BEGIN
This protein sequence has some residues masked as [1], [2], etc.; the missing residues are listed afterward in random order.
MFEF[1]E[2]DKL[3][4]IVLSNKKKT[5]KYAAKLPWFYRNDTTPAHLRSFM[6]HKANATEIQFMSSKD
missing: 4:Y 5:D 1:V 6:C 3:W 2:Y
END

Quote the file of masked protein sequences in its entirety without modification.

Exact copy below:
This protein sequence has some residues masked as [1], [2], etc.; the missing residues are listed afterward in random order.
MFEF[1]E[2]DKL[3][4]IVLSNKKKT[5]KYAAKLPWFYRNDTTPAHLRSFM[6]HKANATEIQFMSSKD
missing: 4:Y 5:D 1:V 6:C 3:W 2:Y